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Suppose you’re in charge of maintaining a large set of data pipelines from cloud storage or streaming data into a data warehouse. How can you ensure that your data meets expectations after every transformation? That’s where data quality testing comes in. Data testing uses a set of rules to check if the data conforms to certain requirements.
Data tests can be implemented throughout a data pipeline, from the ingestion point to the destination, but some trade-offs are involved.
On the other hand, there’s data monitoring, a subset of data observability. Instead of writing specific rules to assess if the data meets your requirements, a data monitoring solution constantly checks predefined metrics of data throughout your pipeline against acceptable thresholds to alert you on issues. These metrics can be used to detect problems early on, both manually and algorithmically, without explicitly testing for these problems.
While both data testing and data monitoring are an integral part of the data reliability engineering subfield, they are clearly different.
This article elaborates on the differences between them and digs deeper into how and where you should implement tests and monitors. In part one of the article, we will discuss data testing in detail, and in part two of the article, we will focus on data monitoring best practices.
Testing vs. Monitoring Data Pipelines
Data testing is the practice of evaluating a single object, like a value, column, or table, by comparing it to a set of business rules. Because this practice validates the data against data quality requirements, it’s also called data quality testing or functional data testing. There are many dimensions to data quality, but a self-explanatory data test, for example, evaluates if a date field is in the correct format.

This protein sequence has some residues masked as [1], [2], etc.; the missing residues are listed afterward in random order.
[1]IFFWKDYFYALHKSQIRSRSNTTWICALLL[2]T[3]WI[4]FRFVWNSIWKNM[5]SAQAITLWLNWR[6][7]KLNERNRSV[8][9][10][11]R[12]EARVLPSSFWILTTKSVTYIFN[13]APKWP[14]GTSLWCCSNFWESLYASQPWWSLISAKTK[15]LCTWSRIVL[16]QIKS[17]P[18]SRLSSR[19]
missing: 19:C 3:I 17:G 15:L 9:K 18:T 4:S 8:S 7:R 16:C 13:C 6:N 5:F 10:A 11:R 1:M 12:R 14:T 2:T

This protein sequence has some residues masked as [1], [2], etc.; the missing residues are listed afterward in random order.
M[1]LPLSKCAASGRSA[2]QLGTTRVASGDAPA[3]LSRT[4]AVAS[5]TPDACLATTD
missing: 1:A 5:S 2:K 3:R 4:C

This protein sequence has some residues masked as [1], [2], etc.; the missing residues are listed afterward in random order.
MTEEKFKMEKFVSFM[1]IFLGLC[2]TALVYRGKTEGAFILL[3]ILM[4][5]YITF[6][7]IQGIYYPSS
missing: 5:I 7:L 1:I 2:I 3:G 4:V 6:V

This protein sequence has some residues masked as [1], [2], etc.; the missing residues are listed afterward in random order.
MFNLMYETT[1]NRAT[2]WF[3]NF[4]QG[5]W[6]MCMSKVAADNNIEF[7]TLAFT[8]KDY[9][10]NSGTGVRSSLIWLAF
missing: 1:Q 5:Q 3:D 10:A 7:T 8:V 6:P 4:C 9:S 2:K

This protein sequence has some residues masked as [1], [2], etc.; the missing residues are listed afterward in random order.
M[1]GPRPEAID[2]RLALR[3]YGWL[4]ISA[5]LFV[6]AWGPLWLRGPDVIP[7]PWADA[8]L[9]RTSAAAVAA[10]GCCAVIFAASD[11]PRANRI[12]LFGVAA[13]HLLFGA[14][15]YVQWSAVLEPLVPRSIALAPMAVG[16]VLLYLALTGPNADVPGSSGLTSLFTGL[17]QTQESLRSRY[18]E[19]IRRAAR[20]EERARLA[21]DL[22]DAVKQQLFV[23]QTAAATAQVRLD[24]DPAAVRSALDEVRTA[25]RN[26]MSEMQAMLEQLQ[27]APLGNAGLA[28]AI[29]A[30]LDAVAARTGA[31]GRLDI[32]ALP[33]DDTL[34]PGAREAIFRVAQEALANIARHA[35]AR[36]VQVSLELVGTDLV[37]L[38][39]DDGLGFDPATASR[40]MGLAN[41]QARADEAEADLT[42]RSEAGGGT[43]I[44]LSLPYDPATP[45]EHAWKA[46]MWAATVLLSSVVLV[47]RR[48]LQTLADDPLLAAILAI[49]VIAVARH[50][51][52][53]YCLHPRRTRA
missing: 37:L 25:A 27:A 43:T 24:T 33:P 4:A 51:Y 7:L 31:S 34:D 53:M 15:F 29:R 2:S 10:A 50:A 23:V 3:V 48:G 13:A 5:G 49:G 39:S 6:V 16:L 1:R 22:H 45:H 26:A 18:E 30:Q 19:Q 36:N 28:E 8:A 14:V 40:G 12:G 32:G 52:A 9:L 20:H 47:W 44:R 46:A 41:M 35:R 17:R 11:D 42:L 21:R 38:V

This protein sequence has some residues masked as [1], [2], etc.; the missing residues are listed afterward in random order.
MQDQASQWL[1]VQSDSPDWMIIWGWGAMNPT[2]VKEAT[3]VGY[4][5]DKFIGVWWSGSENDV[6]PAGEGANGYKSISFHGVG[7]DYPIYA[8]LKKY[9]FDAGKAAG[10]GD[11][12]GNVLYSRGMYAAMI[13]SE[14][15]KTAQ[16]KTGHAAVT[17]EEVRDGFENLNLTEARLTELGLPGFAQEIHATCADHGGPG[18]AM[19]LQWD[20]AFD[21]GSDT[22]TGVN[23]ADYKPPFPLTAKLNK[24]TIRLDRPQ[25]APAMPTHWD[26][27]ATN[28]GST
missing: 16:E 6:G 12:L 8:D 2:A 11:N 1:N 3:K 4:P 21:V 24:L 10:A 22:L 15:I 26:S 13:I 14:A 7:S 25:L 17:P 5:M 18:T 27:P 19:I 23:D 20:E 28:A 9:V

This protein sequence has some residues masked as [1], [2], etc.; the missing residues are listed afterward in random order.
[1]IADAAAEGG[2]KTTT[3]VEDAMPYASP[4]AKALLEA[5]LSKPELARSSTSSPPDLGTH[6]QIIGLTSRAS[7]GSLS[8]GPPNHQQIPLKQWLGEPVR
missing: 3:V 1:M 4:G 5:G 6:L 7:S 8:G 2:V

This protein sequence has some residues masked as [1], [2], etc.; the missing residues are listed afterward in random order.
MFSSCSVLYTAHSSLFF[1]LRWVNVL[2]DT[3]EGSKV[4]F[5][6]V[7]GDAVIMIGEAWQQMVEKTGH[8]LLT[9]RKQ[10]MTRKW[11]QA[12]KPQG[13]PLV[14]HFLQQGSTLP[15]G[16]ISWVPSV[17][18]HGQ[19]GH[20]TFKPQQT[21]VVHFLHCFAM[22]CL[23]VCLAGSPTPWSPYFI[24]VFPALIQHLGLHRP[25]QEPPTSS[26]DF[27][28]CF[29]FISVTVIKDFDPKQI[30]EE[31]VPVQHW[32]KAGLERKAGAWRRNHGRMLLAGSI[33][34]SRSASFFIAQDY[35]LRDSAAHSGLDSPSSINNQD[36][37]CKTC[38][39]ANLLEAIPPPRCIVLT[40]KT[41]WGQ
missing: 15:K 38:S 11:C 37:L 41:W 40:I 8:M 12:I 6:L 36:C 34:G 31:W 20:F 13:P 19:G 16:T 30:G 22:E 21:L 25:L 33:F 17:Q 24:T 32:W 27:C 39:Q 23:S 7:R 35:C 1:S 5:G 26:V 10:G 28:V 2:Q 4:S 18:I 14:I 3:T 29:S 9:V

In that sense, data tests are deliberate in that they’re implemented with a single, specific goal. By contrast, data monitoring is indeterminate. You can establish a baseline of what’s normal by logging metrics over time. Only when values deviate should you take action and optionally follow up by developing and implementing a test that prevents the data from drifting in the first place.
Data testing is also specific, as a single test validates a data object at one particular point in the data pipeline. On the other hand, monitoring only becomes valuable when it paints a holistic picture of your pipelines. By tracking various metrics in multiple components in a data pipeline over time, data engineers can interpret anomalies in relation to the whole data ecosystem.
Implementing Data Testing
This section elaborates on the implementation of a data test. There are several approaches and some things to consider when choosing one.
Data Testing Approaches
There are three approaches to data testing, summarized below.
Validating the data after a pipeline has run is a cost-effective solution for detecting data quality issues. In this approach, tests don’t run in the intermediate stages of a data pipeline; a test solely checks if the fully processed data matches established business rules.
The second approach is validating data from the data source to the destination, including the final load. This is a time-intensive method of data testing. However, this approach tracks down any data quality issues to its root cause.
The third method is a synthesis of the previous two. In this approach, both raw and production data exist in a single data warehouse. Consequently, the data is also transformed in that same technology. This new paradigm, known as ELT, has led to organizations embedding tests directly in their data modeling efforts.
Data Testing Considerations
There are trade-offs you should consider when choosing an approach.
Low Upfront Cost, High Maintenance Cost
Going for the solution with the lowest upfront cost, running tests solely at the data destination has a set of drawbacks that range from tedious to downright disastrous.